There have been many demands, especially from the left, for more regulation of the world’s banks after the catastrophe that started last year. In addition to regulation other forms of coercion, from government threats to protest have been used to subvert the banks.
However this seems to be a knee-jerk reaction. I have not seen anywhere a considered argument to show that lack of regulation in the banks was a major factor; many arguments have been advanced for regulatory failure, but due to excessive or incorrect regulation.
Indeed I have seen many mentions of regulations that actually helped to both set up the underlying high-risk mortgages and to pass the crisis through the banking system in the USA. Banks were chastised for ‘racism’ when it was realised that a higher proportion of blacks were turned down for mortgages than other groups in the USA, and threatened with the law. This was backed of course by political action by the left, including ACORN who bullied banks with demonstrations and by Clinton’s administration.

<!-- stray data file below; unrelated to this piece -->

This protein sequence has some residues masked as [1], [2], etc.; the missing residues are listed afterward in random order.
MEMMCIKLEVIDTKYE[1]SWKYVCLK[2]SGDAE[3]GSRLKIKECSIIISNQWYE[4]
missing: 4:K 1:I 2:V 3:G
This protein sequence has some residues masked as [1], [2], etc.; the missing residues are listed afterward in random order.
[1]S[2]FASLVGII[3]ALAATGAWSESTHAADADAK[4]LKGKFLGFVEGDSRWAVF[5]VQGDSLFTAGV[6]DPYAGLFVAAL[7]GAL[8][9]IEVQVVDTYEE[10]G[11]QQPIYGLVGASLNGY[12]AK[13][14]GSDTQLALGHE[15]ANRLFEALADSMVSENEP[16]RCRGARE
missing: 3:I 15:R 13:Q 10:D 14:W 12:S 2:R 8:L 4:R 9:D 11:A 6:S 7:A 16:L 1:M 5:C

So at least to some of the cause was the regulation itself and non-regulatory coercion by the government, regulators and even campaigning bodies politically connected with many of those currently demanding more regulation and trying to tell the banks how to operate.
The Mercatus Center at George Mason University has published an interesting paper by Arnold Kling detailing some of the regulatory failings that led to the collapse. The main thesis is that regulations intended to deal with previous banking problems from the 1930s to 1980s set up a series of conditions necessary for the recent crisis to occur and to have such widespread effects. In the process it has gained my grudging approval for the initial government financial support for financial institutions in the USA (although I am rather less certain about those in this country, and think that the banks should now be allowed to pay the money back, which Obama has resisted).